In this week’s Kildare Nationalist we carry Part 2 of our extensive interview with Peter Kelly in which the Two Mile House man was forthright in his views on commitment and the future of Kildare football.
Pat Costello: What about players you either played with or against, Peter, who might have impressed you?
Peter Kelly: When I came into the panel first, I was 20/21 years of age and I was coming into a panel of what I considered as Kildare legends like Johnny Doyle, Ronan Sweeney, Dermot Earley and Anthony Rainbow. These were guys that I would have grown up watching, not even as a teenager, even younger again. They were my heroes so to walk into a dressing room and these guys were around you it was a kind of surreal. They were not only heroes of mine but they were legends of the game.
When they retired, I suppose we haven’t fully replaced those type of players since really. Nowadays we have the likes of Kevin Feely, the Cribbins, Fergal Conway, they are not just athletes but men as well, the way they go about their game, their professionalism, the way they hold themselves. Its easy to say, from the outside, that a guy is a class player but you really only get to know a player when you play alongside him and get to know their character off the pitch as well.
Opposition wise I’ve had my fair share of roastings (laughs) but a Bernard Brogan you wouldn’t find difficult to mark but he’ll still score 1-3 off you. The likes of Dennis Glennon of Westmeath just had incredible pace or Stephen Bray of Meath as well, so fast and fit and you never get a chance to catch your breath marking someone like that. Lads like that I found the toughest.
PC: Is it getting to be a young man’s game now or is it just that players are starting their careers earlier?
PK: It’s a strange one really. I think Keith Cribbin was on the panel when he was just 18. Looking back when I would have started the training under Geezer (Kieran McGeeney) was actually a lot tougher than it is now. I don’t know if he still trains Armagh that kind of way with that kind of intensity.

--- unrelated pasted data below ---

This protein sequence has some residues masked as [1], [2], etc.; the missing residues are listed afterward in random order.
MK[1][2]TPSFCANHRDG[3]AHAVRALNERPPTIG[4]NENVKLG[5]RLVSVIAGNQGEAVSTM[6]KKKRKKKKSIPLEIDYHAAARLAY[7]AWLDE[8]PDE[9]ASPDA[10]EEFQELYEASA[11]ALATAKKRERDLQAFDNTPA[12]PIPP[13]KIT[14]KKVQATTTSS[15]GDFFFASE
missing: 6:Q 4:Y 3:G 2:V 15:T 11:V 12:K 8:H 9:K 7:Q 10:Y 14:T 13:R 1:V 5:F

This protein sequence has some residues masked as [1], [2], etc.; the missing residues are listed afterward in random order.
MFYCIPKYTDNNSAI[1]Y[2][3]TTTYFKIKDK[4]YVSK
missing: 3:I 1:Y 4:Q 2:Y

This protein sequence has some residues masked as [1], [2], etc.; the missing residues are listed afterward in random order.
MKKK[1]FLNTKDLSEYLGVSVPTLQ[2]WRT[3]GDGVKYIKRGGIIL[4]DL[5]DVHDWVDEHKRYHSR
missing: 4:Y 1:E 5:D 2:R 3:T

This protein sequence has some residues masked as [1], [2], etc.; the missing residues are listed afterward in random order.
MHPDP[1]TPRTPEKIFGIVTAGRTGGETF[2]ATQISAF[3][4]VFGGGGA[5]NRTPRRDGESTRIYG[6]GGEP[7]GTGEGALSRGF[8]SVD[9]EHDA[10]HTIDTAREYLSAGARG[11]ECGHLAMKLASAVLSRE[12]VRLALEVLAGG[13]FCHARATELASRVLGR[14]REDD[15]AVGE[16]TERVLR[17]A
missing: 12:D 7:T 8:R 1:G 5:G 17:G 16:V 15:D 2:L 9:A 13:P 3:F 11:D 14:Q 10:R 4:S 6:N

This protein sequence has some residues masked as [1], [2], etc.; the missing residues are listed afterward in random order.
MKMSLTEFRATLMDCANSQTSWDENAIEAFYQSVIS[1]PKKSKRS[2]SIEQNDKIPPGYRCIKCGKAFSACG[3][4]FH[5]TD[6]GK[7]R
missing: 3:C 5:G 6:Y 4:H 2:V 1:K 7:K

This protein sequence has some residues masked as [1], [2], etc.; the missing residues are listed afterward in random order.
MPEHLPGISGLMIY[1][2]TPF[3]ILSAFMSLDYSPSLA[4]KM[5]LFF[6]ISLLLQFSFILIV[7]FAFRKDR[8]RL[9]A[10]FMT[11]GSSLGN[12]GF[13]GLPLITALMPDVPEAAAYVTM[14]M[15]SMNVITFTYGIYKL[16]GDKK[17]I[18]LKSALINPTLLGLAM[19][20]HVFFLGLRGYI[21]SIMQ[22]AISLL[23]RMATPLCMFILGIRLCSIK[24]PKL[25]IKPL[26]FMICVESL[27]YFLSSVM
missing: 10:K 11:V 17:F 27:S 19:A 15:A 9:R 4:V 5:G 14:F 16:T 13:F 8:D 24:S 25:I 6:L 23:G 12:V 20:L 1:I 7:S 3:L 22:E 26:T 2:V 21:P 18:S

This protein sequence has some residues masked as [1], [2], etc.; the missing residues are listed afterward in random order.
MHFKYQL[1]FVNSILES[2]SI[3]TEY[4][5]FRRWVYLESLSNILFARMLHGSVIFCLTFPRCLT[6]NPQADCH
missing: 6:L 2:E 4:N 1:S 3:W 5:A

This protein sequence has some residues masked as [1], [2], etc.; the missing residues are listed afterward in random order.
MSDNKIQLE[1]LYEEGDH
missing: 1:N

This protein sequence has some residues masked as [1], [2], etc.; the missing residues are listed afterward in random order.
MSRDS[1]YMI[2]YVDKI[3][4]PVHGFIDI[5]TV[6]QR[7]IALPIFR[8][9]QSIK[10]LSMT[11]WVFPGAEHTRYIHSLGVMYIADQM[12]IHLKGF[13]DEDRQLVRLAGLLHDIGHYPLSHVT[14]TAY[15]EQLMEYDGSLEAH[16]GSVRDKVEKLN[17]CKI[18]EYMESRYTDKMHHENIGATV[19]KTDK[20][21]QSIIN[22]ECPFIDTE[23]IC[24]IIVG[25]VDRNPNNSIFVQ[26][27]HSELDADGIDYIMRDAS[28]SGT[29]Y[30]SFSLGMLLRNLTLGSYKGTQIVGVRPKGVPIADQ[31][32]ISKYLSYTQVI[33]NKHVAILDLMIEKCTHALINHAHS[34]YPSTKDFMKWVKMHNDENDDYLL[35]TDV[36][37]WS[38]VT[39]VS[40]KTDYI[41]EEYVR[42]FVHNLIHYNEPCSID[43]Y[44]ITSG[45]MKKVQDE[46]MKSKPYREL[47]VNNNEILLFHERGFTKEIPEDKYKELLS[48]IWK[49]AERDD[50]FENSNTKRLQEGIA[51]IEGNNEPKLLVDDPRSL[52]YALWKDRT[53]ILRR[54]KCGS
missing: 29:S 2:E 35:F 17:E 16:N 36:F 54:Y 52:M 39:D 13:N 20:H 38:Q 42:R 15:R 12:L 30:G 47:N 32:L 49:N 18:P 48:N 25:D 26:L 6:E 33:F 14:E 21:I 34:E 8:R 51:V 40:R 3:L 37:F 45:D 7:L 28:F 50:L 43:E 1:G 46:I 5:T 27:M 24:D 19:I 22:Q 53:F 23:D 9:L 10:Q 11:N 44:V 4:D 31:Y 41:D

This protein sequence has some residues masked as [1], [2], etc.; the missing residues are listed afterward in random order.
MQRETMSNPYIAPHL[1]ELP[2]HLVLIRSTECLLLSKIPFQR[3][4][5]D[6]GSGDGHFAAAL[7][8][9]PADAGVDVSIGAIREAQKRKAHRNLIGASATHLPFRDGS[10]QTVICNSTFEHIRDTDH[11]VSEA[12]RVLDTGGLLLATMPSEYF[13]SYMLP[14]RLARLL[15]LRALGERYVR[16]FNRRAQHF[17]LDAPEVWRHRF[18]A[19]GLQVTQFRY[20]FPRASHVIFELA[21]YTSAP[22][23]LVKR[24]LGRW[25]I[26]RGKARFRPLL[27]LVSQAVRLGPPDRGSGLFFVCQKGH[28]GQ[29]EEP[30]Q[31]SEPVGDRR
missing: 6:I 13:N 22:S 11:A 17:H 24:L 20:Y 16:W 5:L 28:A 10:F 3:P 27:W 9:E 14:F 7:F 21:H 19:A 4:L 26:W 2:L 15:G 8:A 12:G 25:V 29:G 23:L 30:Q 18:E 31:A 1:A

I remember the preseasons we used to have and you were literally getting sick every week without fail. You knew you were going training and you were going to get sick because it was that tough. You’d have double sessions. You’d be on the Curragh and then you’d be over in the K Club doing strong man sessions or gym sessions; they were absolutely gruesome.
After that the rest of the guys came from a more scientific basis so everything was tapered to a certain time of the season. They were obviously tough sessions too but there was none of those grueling sessions anymore.
So, if anything ironically, they say the game is gone more professional but the training back then was harder to be honest. Under Geezer’s tenure more was expected of you. You put football first and that was it, full stop; it didn’t matter if you had work or if you had a family or whatever was going on if you weren’t at training, you weren’t at training and that was it.
But in fairness he got us the furthest we have been in a long time and maybe he was right. As years went on different managers had different approaches, different ways to manage young lads and different ways to manage the older lads; it’s man management as well.
It’s a tough question to answer to be honest with you. The game has probably gone more of a running base now so that maybe suits a younger man. There are an unbelievable amount of retirements at the moment of lads who are only around 30 years of age. I just think it’s probably the general commitment of it and I just don’t know if lads are willing to give it anymore.
You used to have lads having 15/16-year intercounty careers in times gone by but I honestly don’t think the new generation will do it for that long as you have to give up so much.
PC: The number of heavy beatings must be hard each year to come back from so is there a future for Kildare football and can the Dubs be beaten?
PK: I don’t think anyone is going to beat the Dubs at the moment for another couple of years anyhow. If I had the answers probably, I’d be managing someone.
When you look at us as a county we should be up there if not next best then within distance of them, population wise or proximity to Dublin. We don’t have guys having to travel long distances for training as the majority are based in Kildare.
We’ve had relatively good underage success over the last few years. A lot of the younger guys coming into the panel over the last few years have beaten Dublin at underage as well you know. It’s just very hard to put your finger on it, where is it going wrong
We can talk all day about Dublin’s advantages or whatever but I suppose we lost to Meath this year and I think I only lost to Meath once in my career and that was near the end in 2018 or 2019 in the League. Other than that, we’ve always beaten them. Same with Laois, I never lost to them.